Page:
After a very mismatched dinner with only enough food to really fill four people and some more complaining from a frustrated and overcompensating Marnie, the shit hits the fan. The whole point of Marnie’s planned out weekend finally occurs… the girls’ moment of honesty.
Shoshanna leads the discussion by calling out each girl one after another. It is quite possibly one of the most intense and hilarious scenes so far. Shoshanna’s comments include how Hannah is a “f**king narcissist” and “mentally ill and miserable”, she hates how Jessa is full of so much wisdom after attending rehab for “five seconds”, Marnie is “tortured by self doubt and fear” and overall she attacks the girls for how they pretend she is invisible and how they do not take her seriously. Also, that they are a bunch of “whiney nothings as friends”. It is Shoshanna’s best moment on screen topping her ridiculous journey through the streets of Brooklyn after accidentally smoking crack.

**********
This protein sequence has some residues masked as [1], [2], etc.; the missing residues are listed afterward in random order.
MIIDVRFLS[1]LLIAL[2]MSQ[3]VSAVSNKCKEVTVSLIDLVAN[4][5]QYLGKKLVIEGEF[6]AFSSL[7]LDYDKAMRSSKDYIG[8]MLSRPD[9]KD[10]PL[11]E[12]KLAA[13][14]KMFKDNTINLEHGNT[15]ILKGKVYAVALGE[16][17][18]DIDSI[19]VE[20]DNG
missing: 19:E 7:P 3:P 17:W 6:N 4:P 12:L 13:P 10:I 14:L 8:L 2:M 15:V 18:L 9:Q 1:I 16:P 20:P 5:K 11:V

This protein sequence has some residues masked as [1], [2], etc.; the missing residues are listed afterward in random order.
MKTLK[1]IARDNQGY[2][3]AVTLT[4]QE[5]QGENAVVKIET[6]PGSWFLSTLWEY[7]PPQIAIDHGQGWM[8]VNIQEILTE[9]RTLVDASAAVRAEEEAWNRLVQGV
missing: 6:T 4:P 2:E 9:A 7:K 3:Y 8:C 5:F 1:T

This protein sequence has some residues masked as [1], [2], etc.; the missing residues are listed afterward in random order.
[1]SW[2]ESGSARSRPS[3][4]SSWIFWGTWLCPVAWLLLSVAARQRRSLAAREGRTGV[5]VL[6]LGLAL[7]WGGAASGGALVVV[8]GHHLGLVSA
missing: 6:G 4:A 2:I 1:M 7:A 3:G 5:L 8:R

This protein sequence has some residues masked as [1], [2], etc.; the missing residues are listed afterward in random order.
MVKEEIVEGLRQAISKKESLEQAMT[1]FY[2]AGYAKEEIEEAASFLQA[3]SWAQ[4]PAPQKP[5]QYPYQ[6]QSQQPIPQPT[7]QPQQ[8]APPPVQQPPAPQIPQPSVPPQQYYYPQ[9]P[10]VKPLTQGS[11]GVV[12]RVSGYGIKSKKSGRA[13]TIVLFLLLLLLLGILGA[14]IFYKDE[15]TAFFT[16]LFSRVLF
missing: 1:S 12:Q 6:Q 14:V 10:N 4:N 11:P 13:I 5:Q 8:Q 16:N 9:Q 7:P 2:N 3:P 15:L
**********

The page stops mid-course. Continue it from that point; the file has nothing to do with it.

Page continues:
However, this is also one of Marnie’s lowest points on the show. Her ridiculous need to make things better and her slow descent into insanity really comes out in this episode. She is becoming increasingly annoying with each scene and she is going to need to change or do something or I may be done paying attention to her.
Then like every hangover, the morning after is painful. The girls don’t talk and simply clean up, pack and go home. But not before reenacting their dance number from the night before without music while sitting at the bus stop.